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Nuns target sex trafficking at Super Bowl

Women from eleven religious orders are working with hotels in the Indianapolis area to curb sexual trafficking associated with the Super Bowl this weekend.

Incidents of sexual trafficking tend to spike around major sporting events, said Grace Skalski of the Congregation of the Sisters of St. Joseph in LaGrange, which participated in the Super Bowl 2012 Anti-Trafficking Initiative.

The nuns called over 200 hotels asking if employees had been trained to recognize, document and report incidents of human trafficking.  They ended up providing training to employees of several hotels and supplying nearly a hundred hotels with brochures, information about the hospitality industry’s code of conduct on child sexual exploitation, and contact information for victim hotlines and safe houses.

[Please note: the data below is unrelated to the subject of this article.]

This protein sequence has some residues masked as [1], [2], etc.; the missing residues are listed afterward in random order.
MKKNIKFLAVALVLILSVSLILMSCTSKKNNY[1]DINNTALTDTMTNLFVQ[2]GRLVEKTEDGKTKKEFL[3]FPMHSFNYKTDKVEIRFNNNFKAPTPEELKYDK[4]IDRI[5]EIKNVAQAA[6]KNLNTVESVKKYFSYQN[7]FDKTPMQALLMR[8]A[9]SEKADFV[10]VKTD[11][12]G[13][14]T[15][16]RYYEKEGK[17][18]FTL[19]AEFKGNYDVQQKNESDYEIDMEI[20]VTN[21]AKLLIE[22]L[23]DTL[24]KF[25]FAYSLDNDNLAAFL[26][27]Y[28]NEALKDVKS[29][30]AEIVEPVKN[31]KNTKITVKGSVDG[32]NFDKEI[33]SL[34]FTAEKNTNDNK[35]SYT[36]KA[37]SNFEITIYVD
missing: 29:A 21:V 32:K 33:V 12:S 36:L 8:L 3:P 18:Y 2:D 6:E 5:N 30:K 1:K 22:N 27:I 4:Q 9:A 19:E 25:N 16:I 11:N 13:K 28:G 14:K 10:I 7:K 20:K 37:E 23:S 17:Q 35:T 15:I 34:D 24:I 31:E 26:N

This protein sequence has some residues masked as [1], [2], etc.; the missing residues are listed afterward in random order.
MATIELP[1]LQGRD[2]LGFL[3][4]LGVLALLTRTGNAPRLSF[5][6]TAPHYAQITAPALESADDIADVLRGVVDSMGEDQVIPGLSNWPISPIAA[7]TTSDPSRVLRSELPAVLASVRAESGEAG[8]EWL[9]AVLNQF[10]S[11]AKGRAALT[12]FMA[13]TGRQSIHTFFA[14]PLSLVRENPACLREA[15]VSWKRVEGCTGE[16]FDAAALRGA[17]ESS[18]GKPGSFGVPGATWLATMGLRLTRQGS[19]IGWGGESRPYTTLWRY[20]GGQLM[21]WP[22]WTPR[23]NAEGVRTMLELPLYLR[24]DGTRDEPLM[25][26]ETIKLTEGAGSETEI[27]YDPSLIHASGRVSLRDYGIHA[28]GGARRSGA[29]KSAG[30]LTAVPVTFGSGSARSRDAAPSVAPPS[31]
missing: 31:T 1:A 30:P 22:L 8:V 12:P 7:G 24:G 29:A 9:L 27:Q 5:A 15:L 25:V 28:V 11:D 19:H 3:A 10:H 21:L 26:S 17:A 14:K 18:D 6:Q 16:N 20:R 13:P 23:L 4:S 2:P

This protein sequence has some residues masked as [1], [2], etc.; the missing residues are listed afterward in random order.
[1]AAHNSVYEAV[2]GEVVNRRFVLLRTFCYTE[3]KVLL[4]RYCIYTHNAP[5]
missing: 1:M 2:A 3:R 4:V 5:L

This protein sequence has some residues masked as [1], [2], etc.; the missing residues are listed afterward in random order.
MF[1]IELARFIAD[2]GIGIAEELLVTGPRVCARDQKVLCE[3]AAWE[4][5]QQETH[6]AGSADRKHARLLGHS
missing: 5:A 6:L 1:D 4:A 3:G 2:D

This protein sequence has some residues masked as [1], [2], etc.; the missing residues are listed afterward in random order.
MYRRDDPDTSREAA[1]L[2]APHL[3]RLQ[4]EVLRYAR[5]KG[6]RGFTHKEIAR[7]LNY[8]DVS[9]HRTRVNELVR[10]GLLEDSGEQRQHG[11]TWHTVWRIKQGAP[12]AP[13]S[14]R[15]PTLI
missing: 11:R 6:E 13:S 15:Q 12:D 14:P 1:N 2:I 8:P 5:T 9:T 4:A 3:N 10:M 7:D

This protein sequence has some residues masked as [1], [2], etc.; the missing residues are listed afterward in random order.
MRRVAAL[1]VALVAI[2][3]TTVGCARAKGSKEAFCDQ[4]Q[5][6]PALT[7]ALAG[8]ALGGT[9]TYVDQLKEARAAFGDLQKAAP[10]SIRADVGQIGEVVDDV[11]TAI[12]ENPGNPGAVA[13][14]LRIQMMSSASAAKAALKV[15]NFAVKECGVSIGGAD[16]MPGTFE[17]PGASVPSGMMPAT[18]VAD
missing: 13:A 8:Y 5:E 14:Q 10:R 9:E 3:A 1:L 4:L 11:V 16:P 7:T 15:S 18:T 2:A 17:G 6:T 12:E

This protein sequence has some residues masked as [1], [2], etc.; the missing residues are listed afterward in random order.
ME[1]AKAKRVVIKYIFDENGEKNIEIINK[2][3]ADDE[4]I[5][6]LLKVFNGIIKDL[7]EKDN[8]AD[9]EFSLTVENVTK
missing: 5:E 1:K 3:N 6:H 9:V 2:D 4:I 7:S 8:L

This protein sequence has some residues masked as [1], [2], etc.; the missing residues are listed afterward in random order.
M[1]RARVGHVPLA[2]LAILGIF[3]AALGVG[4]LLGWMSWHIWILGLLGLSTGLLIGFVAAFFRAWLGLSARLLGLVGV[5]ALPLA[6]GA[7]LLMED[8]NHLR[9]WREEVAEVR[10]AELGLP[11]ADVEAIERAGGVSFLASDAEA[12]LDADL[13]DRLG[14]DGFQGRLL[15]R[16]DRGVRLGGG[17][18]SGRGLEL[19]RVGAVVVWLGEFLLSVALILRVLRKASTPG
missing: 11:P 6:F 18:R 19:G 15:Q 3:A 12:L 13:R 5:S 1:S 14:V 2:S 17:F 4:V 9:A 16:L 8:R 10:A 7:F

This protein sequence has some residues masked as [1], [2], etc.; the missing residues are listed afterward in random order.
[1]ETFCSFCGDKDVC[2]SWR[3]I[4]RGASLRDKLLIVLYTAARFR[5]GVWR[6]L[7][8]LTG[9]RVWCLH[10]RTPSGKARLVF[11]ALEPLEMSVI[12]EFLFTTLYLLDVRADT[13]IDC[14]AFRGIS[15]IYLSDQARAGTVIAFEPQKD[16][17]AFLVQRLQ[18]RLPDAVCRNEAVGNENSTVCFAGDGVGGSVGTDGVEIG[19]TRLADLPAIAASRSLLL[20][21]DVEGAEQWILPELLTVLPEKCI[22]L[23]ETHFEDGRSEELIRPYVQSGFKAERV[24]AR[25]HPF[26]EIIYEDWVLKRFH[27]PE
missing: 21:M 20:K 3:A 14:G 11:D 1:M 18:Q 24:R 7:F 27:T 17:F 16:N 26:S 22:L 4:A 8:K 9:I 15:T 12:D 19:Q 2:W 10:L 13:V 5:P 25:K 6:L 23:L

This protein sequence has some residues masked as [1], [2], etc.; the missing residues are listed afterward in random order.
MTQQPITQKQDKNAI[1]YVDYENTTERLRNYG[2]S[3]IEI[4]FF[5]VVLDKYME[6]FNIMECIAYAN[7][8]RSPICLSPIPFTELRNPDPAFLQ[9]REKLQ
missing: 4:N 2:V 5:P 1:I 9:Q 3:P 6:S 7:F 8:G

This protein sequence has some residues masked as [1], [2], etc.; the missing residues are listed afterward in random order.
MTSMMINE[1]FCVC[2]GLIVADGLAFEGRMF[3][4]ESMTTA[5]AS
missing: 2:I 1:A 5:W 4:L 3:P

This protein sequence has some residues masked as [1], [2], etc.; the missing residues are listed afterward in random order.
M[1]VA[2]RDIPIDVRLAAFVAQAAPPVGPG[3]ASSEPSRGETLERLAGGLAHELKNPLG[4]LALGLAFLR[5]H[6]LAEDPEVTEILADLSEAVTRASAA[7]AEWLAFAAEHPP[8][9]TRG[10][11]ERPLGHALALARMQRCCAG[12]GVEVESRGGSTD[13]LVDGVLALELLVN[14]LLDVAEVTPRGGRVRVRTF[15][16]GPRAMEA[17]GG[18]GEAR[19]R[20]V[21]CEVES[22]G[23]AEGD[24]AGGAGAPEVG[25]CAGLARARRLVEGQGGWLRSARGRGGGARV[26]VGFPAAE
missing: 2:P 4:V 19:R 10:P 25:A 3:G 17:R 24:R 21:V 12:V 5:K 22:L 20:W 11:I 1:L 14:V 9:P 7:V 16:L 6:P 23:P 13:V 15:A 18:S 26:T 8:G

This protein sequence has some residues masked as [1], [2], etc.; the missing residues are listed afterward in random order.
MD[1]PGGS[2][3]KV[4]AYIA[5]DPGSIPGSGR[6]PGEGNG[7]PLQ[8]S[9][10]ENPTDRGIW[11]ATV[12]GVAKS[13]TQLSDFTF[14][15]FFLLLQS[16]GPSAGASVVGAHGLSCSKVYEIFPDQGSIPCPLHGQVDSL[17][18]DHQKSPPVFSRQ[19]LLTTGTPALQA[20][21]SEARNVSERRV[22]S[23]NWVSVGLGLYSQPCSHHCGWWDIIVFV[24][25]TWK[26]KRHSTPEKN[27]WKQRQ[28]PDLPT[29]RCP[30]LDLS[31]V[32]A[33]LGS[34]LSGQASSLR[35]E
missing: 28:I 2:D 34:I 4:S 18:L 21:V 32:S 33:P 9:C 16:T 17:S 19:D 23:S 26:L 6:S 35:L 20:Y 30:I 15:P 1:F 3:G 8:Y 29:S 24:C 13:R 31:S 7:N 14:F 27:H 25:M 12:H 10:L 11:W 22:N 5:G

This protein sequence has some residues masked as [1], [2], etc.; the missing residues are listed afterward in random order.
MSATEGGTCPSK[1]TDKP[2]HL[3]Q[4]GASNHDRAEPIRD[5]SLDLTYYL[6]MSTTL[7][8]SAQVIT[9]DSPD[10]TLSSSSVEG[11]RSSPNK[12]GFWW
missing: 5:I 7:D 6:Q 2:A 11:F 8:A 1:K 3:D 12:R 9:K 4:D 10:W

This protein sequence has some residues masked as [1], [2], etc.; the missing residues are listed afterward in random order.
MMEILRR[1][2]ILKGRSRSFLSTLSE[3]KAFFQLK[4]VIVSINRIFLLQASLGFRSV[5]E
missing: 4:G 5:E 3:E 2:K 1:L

Religious orders in the Coalition for Corporate Responsibility for Indiana and Michigan buy stock in hotel chains in order to establish dialogues on the issue of human trafficking in the hospitality industry.

“These are activities that happen in the dark,” said Sister Ann Oestreich, co-chair of CCRIM. “What we are attempting to do is to shine a light on sex trafficking and reduce opportunities for it to happen.”

“Human trafficking is a tragic violation of human rights that devastates its victims, strips away their dignity and security, and tears at the fabric of our global society,” said Sister Pat Bergen of LaGrange Park.  “It is a form of imprisonment and oppression which demands a compassionate response to the cries of victims who long for a future with hope.”

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